Keys to camber change come when the car drives through the center of theturn. Camber chang
The use of unusually high or low amounts of camber in the front suspension can be an indication of a setup designed incorrectly. If we need to set abnormal camber settings, we need to look for the true cause of the problem instead of crutching the setup.
If you have ever been to a big race that attracts racers from different regions, you might have noticed a wide range of camber settings for different cars. Some might have two degrees in the right front, while others will have what appears to be more than five or six degrees of camber in the right-front wheel. Each team sets up its car with what they think is needed, based on their experience with that car. We can also correctly assume that the suspension design on each of the cars must be different from one another.
Using excessive or deficient camber in either of the front wheels can be one of those racing crutches that mask the real problem. It usually means the car has setup and/or geometry design problems that are causing too much weight transfer or incorrect camber change during cornering. One of the most important ingredients for the total handling package is a front-end setup for proper camber change characteristics to go along with a balanced setup that will distribute the weight correctly in the turns.
In our discussion, to keep the confusion factor down, we will refer to the "outside" of the tire, meaning the side toward the outside of the turn, whether the tire is on the right side or the left side. "Inside" means the side of the tire to the inside of the racetrack.
Examples of Positive and Negative Camber
We need more negative camber if the right-front tire is hot on the outside. We can usually adjust our front tire cambers so that the heat will be relatively even across the tire after a good, hard run. How do we know if we have the best design for camber change and, above all, the best setup?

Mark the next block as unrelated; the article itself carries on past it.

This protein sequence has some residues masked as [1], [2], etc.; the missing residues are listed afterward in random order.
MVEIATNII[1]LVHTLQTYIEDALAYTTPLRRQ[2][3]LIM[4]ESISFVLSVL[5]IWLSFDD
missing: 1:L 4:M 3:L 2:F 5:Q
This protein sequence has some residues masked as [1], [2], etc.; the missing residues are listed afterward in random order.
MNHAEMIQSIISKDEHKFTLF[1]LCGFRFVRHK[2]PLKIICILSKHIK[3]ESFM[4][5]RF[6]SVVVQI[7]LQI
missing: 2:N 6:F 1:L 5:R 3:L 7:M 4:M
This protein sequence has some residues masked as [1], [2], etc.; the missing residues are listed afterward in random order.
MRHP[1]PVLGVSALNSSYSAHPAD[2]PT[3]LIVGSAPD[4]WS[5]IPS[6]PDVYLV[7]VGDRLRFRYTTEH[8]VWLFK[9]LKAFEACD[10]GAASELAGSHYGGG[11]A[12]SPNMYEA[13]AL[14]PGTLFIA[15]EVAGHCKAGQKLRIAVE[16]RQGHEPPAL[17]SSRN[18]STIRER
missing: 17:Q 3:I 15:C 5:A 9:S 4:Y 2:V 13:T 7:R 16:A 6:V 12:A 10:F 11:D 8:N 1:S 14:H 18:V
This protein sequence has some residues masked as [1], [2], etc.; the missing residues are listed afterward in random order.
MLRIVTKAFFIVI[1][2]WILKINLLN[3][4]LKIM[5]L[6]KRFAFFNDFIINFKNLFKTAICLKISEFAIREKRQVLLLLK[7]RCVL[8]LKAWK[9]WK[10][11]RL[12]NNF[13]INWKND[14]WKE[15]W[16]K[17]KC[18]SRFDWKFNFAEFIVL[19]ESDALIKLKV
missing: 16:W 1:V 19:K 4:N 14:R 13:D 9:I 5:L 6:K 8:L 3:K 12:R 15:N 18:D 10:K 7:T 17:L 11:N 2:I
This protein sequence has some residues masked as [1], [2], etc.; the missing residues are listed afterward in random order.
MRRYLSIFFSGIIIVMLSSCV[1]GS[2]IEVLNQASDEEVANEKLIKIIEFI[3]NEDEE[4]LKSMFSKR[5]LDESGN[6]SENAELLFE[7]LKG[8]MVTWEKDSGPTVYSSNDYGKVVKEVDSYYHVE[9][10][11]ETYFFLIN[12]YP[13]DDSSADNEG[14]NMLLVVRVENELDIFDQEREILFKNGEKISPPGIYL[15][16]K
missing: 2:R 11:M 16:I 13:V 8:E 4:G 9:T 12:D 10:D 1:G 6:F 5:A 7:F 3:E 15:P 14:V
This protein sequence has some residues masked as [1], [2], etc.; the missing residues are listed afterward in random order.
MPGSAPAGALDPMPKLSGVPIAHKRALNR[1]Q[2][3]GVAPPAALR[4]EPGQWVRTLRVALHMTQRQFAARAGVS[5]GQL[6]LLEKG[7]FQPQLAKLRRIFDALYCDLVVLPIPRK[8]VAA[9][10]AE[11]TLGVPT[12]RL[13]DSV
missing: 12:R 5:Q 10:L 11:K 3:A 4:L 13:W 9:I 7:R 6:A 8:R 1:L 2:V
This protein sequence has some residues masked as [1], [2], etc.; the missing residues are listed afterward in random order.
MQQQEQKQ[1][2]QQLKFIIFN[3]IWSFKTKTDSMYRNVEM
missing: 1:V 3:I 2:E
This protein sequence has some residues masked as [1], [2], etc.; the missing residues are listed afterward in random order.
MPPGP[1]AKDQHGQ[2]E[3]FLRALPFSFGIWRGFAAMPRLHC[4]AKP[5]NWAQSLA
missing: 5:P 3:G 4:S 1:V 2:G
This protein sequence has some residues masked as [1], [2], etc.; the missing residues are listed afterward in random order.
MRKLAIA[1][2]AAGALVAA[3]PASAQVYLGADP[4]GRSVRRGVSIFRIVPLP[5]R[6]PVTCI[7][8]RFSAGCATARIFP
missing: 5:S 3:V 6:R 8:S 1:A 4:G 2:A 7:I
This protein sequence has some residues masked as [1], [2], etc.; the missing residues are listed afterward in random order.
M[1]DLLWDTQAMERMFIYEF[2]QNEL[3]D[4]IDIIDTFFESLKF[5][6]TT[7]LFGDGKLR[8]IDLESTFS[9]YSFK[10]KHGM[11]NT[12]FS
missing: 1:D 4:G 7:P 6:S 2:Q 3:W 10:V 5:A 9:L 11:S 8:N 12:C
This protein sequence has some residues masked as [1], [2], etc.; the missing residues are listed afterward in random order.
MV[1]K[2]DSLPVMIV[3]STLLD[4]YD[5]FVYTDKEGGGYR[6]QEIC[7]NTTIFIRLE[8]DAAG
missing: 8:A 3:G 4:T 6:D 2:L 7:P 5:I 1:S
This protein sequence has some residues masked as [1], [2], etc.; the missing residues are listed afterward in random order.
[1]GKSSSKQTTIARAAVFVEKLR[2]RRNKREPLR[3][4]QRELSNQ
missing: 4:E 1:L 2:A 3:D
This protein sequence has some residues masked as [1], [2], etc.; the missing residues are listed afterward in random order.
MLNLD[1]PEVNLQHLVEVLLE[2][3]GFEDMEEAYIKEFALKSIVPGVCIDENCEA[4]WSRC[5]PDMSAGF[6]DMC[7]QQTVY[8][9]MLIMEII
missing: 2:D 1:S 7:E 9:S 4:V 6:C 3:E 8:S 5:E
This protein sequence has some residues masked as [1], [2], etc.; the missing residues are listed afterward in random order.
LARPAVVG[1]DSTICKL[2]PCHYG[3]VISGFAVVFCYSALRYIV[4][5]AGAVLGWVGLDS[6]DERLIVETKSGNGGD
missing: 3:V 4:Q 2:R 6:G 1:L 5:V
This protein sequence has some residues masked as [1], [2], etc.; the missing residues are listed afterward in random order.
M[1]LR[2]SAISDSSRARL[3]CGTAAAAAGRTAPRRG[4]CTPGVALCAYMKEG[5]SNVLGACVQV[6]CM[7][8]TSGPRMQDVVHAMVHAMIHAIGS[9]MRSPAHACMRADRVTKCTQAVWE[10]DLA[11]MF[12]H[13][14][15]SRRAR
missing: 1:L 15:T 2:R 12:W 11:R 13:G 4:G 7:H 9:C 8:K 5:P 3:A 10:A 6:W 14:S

There are two things that can cause a tire to need more or less static camber: a setup that promotes excess weight distribution to the right-front tire and less retained weight on the left-front tire, or incorrect control arm angles so that when the suspension moves in dive and roll, the wheel changes camber in either the positive or negative direction relative to the track surface.
The most useful definition of camber change is the deviation from the static camber that happens when the car enters and negotiates a turn. This involves a combination of dive and roll of the chassis. The number of degrees of camber that the front wheels lose or gain relative to the racing surface from static (down the straightaway) to dynamic (in the middle of the turns) chassis attitude is true camber change.
We used to measure camber change as the number of degrees of change the wheel has in each inch of bump. We would place the car on jackstands, jack up the wheel, and record the camber at each increment, usually each inch, of vertical movement. Knowing the camber change per inch did not really tell us anything about the design. We could assume that a certain "camber change" was correct, but was it? We have since learned to look at camber change just the way the car experiences it, using a combination of chassis dive and roll.
There is an optimum amount of true camber change for each of the front wheels, based on the type of race car, the magnitude of lateral traction affected by the tire's track and surface composition (lateral G-forces), the amount of track banking angle, and the setup in the car. Unfortunately, we cannot design a suspension that will have the correct camber change for a variety of conditions. We can design a car so that we can adjust the camber change characteristics to suit a number of known conditions, as in different racetracks and their setups.